To better manage these uncertainties, DNV has, in cooperation with industry partners, developed a procedure to identify, quantify and manage risk related subsea multiphase booster pumping. The methodology is based a systematic evaluation of the system, applying traditional risk and reliability techniques to identify uncertainties, combined with verification services to assure reliability is successfully managed throughout a project. By combining economical parameters and reliability simulation techniques, methods to assist the decision-making process have been established.

Feasibility Evaluation
By applying Monte Carlo simulation techniques, the economical consequence related to equipment failures could be implemented in a total lifecycle cost model. Depending on the system configuration, a failed unit could either result in loss of redundancy or loss of actual boosting capacity. To restore a failed unit, the required intervention vessel will have to be allocated and a new module will be installed or hooked-up to replace the failed unit. The lifecycle cost model will automatically incorporate all cost elements related to any loss in boosting capacity and any costs associated with spread-costs for intervention vessels and spare parts.

Depending on the sparing configuration and the maintenance philosophy, the probability of losing boosting capacity can be controlled. Costs related to reduced or lost boosting capacity, could be reduced by investing more money in a redundant configuration. Similar, by spending more money on interventions by recovering all the failed modules will increase the reliability of the system and reduce the potential for loss in boosting capacity. The reliability-based lifecycle cost model allows for optimization and economic evaluation of different configurations and sparing philosophies.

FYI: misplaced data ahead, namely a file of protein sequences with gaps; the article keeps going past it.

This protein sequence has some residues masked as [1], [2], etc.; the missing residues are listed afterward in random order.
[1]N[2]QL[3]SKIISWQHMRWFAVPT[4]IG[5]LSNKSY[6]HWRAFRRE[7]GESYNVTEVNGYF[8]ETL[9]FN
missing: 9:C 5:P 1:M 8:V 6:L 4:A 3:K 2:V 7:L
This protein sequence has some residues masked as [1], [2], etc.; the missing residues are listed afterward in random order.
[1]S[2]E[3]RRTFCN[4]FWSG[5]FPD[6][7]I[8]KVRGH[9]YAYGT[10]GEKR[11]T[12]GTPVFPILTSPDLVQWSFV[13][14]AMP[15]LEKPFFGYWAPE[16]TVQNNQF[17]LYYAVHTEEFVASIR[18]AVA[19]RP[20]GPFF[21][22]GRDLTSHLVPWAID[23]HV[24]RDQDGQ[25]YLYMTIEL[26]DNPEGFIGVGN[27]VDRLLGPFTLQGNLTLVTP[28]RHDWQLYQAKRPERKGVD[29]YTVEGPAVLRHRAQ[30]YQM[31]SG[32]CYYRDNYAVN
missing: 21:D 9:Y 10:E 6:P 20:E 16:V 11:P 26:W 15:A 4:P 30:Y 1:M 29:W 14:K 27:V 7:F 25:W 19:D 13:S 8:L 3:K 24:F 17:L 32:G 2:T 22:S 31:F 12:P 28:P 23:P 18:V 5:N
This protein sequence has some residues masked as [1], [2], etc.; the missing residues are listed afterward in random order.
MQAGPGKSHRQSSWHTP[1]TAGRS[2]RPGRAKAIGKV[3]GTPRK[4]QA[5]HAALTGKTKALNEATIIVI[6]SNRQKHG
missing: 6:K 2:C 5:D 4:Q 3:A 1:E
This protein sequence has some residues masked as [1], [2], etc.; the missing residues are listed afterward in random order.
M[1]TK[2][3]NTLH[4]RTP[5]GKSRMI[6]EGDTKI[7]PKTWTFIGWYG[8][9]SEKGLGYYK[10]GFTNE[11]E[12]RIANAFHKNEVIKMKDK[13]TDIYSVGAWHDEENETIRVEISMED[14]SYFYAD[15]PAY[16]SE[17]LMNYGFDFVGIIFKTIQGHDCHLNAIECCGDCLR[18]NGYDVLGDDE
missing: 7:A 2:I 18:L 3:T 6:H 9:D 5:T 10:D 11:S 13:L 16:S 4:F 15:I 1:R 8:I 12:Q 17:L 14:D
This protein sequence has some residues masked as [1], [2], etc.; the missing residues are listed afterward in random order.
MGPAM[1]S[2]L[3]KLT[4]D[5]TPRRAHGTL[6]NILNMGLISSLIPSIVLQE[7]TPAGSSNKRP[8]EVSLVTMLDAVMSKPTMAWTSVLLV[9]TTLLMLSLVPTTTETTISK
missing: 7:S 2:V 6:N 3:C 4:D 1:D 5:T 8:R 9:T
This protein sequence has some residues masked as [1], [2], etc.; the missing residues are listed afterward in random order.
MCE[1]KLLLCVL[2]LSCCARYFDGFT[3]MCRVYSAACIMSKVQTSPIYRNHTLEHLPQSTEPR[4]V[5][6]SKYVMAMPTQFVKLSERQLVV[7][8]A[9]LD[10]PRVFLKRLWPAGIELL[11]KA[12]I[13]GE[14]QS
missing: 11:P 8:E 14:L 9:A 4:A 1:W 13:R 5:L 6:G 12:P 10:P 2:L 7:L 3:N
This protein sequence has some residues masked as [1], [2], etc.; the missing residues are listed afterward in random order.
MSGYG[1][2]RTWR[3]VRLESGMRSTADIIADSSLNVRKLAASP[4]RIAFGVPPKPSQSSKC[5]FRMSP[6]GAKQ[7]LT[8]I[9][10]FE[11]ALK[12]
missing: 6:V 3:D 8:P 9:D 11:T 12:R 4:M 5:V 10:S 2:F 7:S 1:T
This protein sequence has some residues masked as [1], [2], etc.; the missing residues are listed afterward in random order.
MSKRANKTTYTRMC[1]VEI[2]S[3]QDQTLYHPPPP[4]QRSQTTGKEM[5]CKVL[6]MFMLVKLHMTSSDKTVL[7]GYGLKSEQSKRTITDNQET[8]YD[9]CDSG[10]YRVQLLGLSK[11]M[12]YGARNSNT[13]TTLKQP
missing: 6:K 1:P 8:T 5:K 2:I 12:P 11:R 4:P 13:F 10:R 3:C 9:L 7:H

Multiphase Pump Simulations with OLGA 2000
An important tool in the process of optimising multiphase boosting is to do actual simulations for both design and operational analysis. Multiphase Boosting can extend field life, give possibilities for development and production of low-pressure reservoirs, and give enhanced and faster production.

OLGA 2000, from Scandpower Petroleum Technology, is the market-leading simulator for transient multiphase flow of oil, water and gas in well and pipelines with process equipment. OLGA 2000 is being widely used for feasibility studies, design, operational analysis and modifications of facilities, procedures and controllers. A multiphase pump module has been implemented in the transient multiphase flow simulator OLGA 2000. The module gives the opportunity to do detailed simulation of centrifugal and displacement pump.

The pump model consists of either a centrifugal pump or a displacement pump, a recycle flow line, and a bypass flow line. The pump characteristics are defined through the pump data tables. A complete set for both types of pumps are included in the code. However, the users can easily change these data by specifying their own pump data tables. The pump speed and recycle flow can be regulated by controllers. The user can choose the recycle flow as gas only, liquid mixture, water only, or fluid mixture. The bypass and recycle flow lines are simulated by using controlled mass sources at each side of the pump. The bypass flow line is modelled so that no back flow is allowed.

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A common multiphase transportation system with pump is shown below.

Managing the Risk of Subsea Multiphase Boosting-Body

An actual simulation of a multiphase pump gives the following result, shown in a trend plot.